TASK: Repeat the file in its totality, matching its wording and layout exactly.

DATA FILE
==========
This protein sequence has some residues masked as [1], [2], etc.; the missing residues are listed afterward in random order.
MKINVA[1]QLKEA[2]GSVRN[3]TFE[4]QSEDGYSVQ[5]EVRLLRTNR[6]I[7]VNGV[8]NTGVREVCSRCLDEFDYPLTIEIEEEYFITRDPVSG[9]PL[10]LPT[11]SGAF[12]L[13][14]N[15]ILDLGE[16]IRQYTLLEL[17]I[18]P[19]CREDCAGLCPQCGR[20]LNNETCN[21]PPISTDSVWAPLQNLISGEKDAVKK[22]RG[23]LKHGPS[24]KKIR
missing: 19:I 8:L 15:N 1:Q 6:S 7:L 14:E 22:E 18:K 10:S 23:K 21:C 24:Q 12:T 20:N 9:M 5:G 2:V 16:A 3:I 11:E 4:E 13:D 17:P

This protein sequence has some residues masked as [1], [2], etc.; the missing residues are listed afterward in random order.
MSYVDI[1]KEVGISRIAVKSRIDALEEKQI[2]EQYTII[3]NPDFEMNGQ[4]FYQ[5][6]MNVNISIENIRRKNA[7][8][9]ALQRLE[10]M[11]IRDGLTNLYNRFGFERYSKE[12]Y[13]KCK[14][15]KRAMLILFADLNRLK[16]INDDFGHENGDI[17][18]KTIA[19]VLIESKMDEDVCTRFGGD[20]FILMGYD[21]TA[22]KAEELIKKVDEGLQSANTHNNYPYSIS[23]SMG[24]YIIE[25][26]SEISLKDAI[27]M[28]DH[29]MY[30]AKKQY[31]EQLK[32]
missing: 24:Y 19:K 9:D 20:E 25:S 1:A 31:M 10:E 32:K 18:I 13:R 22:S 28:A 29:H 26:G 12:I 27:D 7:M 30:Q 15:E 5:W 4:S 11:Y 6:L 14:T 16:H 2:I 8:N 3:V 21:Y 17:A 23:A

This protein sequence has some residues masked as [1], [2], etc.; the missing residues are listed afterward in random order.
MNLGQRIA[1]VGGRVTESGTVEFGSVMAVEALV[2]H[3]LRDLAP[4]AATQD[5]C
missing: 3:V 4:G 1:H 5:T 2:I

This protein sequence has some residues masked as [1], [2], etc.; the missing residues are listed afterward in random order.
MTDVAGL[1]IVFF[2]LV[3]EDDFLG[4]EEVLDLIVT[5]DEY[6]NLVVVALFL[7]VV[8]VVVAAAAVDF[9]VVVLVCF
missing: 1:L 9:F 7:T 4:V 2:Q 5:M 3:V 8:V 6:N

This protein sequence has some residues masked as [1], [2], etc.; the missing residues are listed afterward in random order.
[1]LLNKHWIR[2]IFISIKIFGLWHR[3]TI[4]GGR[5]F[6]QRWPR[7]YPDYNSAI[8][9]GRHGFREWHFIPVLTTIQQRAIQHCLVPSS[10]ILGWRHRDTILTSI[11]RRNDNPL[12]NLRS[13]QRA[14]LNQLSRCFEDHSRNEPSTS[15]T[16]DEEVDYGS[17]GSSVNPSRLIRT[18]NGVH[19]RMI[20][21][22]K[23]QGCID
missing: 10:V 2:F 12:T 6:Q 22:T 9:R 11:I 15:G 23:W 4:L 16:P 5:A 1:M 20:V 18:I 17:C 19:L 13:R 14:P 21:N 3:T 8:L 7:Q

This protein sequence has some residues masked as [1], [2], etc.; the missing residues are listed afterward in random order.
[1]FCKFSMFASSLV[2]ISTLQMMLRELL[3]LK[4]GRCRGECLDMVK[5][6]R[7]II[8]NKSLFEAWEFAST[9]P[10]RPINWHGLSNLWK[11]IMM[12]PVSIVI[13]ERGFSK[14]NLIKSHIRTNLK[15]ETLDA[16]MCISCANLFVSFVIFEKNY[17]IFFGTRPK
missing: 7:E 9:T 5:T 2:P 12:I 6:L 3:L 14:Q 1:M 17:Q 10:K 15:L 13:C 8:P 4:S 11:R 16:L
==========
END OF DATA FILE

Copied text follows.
This protein sequence has some residues masked as [1], [2], etc.; the missing residues are listed afterward in random order.
MKINVA[1]QLKEA[2]GSVRN[3]TFE[4]QSEDGYSVQ[5]EVRLLRTNR[6]I[7]VNGV[8]NTGVREVCSRCLDEFDYPLTIEIEEEYFITRDPVSG[9]PL[10]LPT[11]SGAF[12]L[13][14]N[15]ILDLGE[16]IRQYTLLEL[17]I[18]P[19]CREDCAGLCPQCGR[20]LNNETCN[21]PPISTDSVWAPLQNLISGEKDAVKK[22]RG[23]LKHGPS[24]KKIR
missing: 19:I 8:L 15:N 1:Q 6:S 7:L 14:E 22:E 18:K 10:S 23:K 21:C 24:Q 12:T 20:N 9:M 5:G 2:V 16:A 3:I 11:E 4:E 13:D 17:P

This protein sequence has some residues masked as [1], [2], etc.; the missing residues are listed afterward in random order.
MSYVDI[1]KEVGISRIAVKSRIDALEEKQI[2]EQYTII[3]NPDFEMNGQ[4]FYQ[5][6]MNVNISIENIRRKNA[7][8][9]ALQRLE[10]M[11]IRDGLTNLYNRFGFERYSKE[12]Y[13]KCK[14][15]KRAMLILFADLNRLK[16]INDDFGHENGDI[17][18]KTIA[19]VLIESKMDEDVCTRFGGD[20]FILMGYD[21]TA[22]KAEELIKKVDEGLQSANTHNNYPYSIS[23]SMG[24]YIIE[25][26]SEISLKDAI[27]M[28]DH[29]MY[30]AKKQY[31]EQLK[32]
missing: 24:Y 19:K 9:D 20:E 25:S 1:A 31:M 10:E 32:K 18:I 13:R 22:S 28:A 29:H 26:G 12:I 27:D 7:M 30:Q 15:E 5:W 4:S 11:Y 6:L 14:T 16:H 2:I 8:N 3:V 21:Y 17:A 23:A

This protein sequence has some residues masked as [1], [2], etc.; the missing residues are listed afterward in random order.
MNLGQRIA[1]VGGRVTESGTVEFGSVMAVEALV[2]H[3]LRDLAP[4]AATQD[5]C
missing: 3:V 4:G 1:H 5:T 2:I

This protein sequence has some residues masked as [1], [2], etc.; the missing residues are listed afterward in random order.
MTDVAGL[1]IVFF[2]LV[3]EDDFLG[4]EEVLDLIVT[5]DEY[6]NLVVVALFL[7]VV[8]VVVAAAAVDF[9]VVVLVCF
missing: 1:L 9:F 7:T 4:V 2:Q 5:M 3:V 8:V 6:N

This protein sequence has some residues masked as [1], [2], etc.; the missing residues are listed afterward in random order.
[1]LLNKHWIR[2]IFISIKIFGLWHR[3]TI[4]GGR[5]F[6]QRWPR[7]YPDYNSAI[8][9]GRHGFREWHFIPVLTTIQQRAIQHCLVPSS[10]ILGWRHRDTILTSI[11]RRNDNPL[12]NLRS[13]QRA[14]LNQLSRCFEDHSRNEPSTS[15]T[16]DEEVDYGS[17]GSSVNPSRLIRT[18]NGVH[19]RMI[20][21][22]K[23]QGCID
missing: 10:V 2:F 12:T 6:Q 22:T 9:R 11:I 15:G 23:W 4:L 16:P 5:A 1:M 20:V 18:I 17:C 19:L 13:R 14:P 21:N 3:T 8:L 7:Q

This protein sequence has some residues masked as [1], [2], etc.; the missing residues are listed afterward in random order.
[1]FCKFSMFASSLV[2]ISTLQMMLRELL[3]LK[4]GRCRGECLDMVK[5][6]R[7]II[8]NKSLFEAWEFAST[9]P[10]RPINWHGLSNLWK[11]IMM[12]PVSIVI[13]ERGFSK[14]NLIKSHIRTNLK[15]ETLDA[16]MCISCANLFVSFVIFEKNY[17]IFFGTRPK
missing: 7:E 9:T 5:T 2:P 12:I 6:L 3:L 14:Q 1:M 17:Q 10:K 15:L 13:C 8:P 4:S 11:R 16:L